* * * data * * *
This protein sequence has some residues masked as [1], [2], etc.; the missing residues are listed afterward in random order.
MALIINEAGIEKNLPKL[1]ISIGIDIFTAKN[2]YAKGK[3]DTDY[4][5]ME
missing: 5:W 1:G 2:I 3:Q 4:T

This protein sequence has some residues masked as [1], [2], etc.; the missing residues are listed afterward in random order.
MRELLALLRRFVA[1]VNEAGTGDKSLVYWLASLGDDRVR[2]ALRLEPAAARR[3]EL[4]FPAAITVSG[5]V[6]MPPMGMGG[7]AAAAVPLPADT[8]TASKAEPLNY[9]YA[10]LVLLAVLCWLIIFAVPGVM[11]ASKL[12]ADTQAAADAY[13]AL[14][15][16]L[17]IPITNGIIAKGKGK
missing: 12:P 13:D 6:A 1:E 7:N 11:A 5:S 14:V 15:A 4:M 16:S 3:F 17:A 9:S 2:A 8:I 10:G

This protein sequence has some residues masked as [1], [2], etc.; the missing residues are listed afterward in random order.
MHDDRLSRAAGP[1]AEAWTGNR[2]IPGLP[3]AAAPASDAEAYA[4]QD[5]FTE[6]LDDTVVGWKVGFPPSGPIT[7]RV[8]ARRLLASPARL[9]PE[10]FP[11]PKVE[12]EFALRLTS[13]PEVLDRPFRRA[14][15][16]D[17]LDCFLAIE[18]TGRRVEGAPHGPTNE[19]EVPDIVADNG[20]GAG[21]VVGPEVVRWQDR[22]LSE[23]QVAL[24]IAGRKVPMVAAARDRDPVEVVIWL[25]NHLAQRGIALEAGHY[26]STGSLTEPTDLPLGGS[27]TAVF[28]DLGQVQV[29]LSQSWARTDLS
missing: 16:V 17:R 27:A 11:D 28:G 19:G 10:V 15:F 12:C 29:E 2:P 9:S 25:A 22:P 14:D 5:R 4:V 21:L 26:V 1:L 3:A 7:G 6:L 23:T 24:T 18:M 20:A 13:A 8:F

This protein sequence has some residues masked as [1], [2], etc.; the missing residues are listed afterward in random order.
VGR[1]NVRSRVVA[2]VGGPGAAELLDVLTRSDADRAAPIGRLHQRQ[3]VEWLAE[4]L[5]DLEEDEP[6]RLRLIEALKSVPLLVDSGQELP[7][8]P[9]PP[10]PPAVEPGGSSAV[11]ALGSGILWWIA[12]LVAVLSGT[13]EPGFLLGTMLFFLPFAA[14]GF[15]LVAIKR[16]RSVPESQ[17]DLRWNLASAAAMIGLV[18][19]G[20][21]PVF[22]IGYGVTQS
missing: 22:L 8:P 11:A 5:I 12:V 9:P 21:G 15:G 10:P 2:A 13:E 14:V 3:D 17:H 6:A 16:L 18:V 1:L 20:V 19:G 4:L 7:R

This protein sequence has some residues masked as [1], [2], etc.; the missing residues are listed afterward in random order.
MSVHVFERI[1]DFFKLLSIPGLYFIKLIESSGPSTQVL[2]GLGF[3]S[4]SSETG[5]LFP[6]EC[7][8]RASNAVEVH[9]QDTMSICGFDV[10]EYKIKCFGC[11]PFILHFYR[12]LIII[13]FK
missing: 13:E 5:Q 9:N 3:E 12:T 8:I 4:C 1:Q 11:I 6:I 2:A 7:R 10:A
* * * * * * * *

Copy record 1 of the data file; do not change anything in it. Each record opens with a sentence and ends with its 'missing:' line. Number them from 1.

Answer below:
This protein sequence has some residues masked as [1], [2], etc.; the missing residues are listed afterward in random order.
MALIINEAGIEKNLPKL[1]ISIGIDIFTAKN[2]YAKGK[3]DTDY[4][5]ME
missing: 5:W 1:G 2:I 3:Q 4:T